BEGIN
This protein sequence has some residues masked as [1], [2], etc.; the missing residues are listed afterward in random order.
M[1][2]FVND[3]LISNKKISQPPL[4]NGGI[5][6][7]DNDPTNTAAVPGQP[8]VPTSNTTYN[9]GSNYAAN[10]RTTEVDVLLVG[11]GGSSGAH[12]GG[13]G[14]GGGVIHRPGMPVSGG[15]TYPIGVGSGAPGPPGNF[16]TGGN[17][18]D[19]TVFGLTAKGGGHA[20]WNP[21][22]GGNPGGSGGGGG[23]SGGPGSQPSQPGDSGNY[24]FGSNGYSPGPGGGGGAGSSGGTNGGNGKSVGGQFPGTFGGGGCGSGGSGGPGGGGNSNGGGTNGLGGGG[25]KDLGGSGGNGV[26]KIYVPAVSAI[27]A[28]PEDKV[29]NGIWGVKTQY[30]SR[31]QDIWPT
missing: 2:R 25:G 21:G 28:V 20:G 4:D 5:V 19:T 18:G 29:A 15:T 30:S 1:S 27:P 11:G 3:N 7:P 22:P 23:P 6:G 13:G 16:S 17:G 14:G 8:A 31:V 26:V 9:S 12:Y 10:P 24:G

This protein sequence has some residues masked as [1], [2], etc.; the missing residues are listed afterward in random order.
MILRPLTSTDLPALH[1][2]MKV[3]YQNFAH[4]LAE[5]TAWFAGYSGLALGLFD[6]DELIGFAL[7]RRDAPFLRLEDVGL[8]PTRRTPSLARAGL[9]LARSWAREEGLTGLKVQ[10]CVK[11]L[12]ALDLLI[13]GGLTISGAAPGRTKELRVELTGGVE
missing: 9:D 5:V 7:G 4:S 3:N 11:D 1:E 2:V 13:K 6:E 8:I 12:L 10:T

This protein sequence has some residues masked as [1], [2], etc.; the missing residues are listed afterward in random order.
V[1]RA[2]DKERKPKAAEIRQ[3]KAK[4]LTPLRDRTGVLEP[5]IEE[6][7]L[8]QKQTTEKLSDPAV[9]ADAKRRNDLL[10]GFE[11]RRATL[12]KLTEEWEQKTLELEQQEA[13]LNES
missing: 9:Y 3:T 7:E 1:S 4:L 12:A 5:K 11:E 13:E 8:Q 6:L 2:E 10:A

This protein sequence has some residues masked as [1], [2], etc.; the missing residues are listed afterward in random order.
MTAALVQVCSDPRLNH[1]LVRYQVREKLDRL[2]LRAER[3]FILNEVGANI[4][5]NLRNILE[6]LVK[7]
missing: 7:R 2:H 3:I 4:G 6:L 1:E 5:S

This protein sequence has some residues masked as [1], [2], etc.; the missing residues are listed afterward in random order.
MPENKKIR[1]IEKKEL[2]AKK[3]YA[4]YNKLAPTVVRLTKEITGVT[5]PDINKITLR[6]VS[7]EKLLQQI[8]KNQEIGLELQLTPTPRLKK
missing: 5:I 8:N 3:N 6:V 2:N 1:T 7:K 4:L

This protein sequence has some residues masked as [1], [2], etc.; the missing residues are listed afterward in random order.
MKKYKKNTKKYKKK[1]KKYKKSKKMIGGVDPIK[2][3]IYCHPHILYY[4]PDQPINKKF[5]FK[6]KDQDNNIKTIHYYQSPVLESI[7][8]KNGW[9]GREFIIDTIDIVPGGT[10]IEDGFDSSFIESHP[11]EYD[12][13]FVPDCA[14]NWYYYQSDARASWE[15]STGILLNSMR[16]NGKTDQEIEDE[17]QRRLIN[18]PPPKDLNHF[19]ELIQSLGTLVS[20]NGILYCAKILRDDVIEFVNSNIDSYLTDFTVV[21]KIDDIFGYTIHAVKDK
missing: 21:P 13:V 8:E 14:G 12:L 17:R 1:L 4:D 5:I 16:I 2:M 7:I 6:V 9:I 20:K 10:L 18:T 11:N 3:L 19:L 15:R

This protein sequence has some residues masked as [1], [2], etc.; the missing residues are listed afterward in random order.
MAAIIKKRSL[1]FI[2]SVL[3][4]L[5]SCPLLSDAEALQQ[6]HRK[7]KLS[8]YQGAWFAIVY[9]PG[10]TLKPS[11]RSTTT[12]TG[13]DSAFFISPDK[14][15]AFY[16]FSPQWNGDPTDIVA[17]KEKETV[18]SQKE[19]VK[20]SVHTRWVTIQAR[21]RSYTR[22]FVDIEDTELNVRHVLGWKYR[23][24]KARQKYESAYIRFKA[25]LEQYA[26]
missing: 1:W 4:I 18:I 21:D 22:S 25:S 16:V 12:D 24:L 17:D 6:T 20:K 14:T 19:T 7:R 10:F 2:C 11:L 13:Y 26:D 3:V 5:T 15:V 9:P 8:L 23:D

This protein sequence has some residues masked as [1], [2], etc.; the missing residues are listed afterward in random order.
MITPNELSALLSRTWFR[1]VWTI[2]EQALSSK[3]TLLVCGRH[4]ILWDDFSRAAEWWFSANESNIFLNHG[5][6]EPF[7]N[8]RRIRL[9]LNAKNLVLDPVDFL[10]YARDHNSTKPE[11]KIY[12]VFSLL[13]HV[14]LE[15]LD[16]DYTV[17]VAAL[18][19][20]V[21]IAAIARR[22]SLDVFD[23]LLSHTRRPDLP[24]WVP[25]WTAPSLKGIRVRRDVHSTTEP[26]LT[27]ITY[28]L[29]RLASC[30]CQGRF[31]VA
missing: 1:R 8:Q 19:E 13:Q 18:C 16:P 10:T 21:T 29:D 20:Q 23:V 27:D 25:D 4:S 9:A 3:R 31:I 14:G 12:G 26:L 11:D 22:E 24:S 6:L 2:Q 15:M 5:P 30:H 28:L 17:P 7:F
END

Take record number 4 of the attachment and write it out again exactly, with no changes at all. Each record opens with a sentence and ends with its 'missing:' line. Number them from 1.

This protein sequence has some residues masked as [1], [2], etc.; the missing residues are listed afterward in random order.
MTAALVQVCSDPRLNH[1]LVRYQVREKLDRL[2]LRAER[3]FILNEVGANI[4][5]NLRNILE[6]LVK[7]
missing: 7:R 2:H 3:I 4:G 6:L 1:E 5:S